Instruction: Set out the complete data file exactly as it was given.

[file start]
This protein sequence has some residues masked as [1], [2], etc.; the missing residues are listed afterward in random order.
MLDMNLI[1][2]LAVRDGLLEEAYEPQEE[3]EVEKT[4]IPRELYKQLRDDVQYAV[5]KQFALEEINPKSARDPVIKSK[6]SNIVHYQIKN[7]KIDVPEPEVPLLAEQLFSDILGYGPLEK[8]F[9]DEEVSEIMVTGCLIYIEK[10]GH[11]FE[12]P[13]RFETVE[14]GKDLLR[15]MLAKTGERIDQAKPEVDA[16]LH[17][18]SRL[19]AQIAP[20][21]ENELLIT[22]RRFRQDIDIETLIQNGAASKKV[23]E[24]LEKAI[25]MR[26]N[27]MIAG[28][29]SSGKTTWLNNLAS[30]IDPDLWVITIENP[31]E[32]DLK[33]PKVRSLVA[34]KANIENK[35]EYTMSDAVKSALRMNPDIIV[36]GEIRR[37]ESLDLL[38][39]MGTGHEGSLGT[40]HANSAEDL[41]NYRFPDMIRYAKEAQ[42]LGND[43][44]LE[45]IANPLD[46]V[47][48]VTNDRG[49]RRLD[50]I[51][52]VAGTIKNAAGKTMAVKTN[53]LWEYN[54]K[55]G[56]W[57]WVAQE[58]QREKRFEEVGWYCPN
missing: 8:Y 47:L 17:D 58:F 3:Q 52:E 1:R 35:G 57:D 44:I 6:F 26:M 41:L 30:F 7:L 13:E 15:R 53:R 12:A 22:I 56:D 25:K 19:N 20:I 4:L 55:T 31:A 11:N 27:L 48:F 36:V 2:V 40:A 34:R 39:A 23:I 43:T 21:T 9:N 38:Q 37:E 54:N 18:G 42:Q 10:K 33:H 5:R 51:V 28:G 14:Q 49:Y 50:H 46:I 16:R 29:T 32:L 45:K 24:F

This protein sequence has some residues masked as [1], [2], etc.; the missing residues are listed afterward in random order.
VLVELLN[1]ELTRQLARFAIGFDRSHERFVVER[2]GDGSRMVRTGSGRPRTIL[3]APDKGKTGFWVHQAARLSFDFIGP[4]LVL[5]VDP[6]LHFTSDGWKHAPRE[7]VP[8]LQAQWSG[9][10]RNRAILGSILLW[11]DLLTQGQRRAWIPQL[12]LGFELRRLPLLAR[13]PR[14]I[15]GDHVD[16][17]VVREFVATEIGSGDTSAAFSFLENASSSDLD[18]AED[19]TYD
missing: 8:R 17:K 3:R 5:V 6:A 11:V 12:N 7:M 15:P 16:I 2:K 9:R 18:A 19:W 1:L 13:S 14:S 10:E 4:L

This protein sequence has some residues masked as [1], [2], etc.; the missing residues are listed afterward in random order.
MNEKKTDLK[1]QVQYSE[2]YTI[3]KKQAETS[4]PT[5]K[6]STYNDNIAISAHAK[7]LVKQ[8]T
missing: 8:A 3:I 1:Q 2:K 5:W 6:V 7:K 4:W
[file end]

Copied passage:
This protein sequence has some residues masked as [1], [2], etc.; the missing residues are listed afterward in random order.
MLDMNLI[1][2]LAVRDGLLEEAYEPQEE[3]EVEKT[4]IPRELYKQLRDDVQYAV[5]KQFALEEINPKSARDPVIKSK[6]SNIVHYQIKN[7]KIDVPEPEVPLLAEQLFSDILGYGPLEK[8]F[9]DEEVSEIMVTGCLIYIEK[10]GH[11]FE[12]P[13]RFETVE[14]GKDLLR[15]MLAKTGERIDQAKPEVDA[16]LH[17][18]SRL[19]AQIAP[20][21]ENELLIT[22]RRFRQDIDIETLIQNGAASKKV[23]E[24]LEKAI[25]MR[26]N[27]MIAG[28][29]SSGKTTWLNNLAS[30]IDPDLWVITIENP[31]E[32]DLK[33]PKVRSLVA[34]KANIENK[35]EYTMSDAVKSALRMNPDIIV[36]GEIRR[37]ESLDLL[38][39]MGTGHEGSLGT[40]HANSAEDL[41]NYRFPDMIRYAKEAQ[42]LGND[43][44]LE[45]IANPLD[46]V[47][48]VTNDRG[49]RRLD[50]I[51][52]VAGTIKNAAGKTMAVKTN[53]LWEYN[54]K[55]G[56]W[57]WVAQE[58]QREKRFEEVGWYCPN
missing: 8:Y 47:L 17:D 58:F 3:Q 52:E 1:R 35:G 57:D 44:I 6:F 26:M 41:L 30:F 7:L 13:E 15:R 53:R 12:A 22:I 56:D 25:K 19:N 20:I 4:L 55:T 31:A 11:N 27:L 48:F 36:V 2:V 40:A 34:R 39:A 23:I 43:T 21:T 9:N 38:Q 37:E 54:N 18:G 42:Q 10:K 33:H 5:R 51:V 28:G 14:Q 49:Y 50:H 46:I 16:R 29:T 32:L 45:K 24:F

This protein sequence has some residues masked as [1], [2], etc.; the missing residues are listed afterward in random order.
VLVELLN[1]ELTRQLARFAIGFDRSHERFVVER[2]GDGSRMVRTGSGRPRTIL[3]APDKGKTGFWVHQAARLSFDFIGP[4]LVL[5]VDP[6]LHFTSDGWKHAPRE[7]VP[8]LQAQWSG[9][10]RNRAILGSILLW[11]DLLTQGQRRAWIPQL[12]LGFELRRLPLLAR[13]PR[14]I[15]GDHVD[16][17]VVREFVATEIGSGDTSAAFSFLENASSSDLD[18]AED[19]TYD
missing: 8:R 17:K 3:R 5:V 6:A 11:V 12:N 7:M 15:P 16:I 2:K 9:R 18:A 19:W 1:L 13:S 14:S 10:E 4:L

This protein sequence has some residues masked as [1], [2], etc.; the missing residues are listed afterward in random order.
MNEKKTDLK[1]QVQYSE[2]YTI[3]KKQAETS[4]PT[5]K[6]STYNDNIAISAHAK[7]LVKQ[8]T
missing: 8:A 3:I 1:Q 2:K 5:W 6:V 7:K 4:W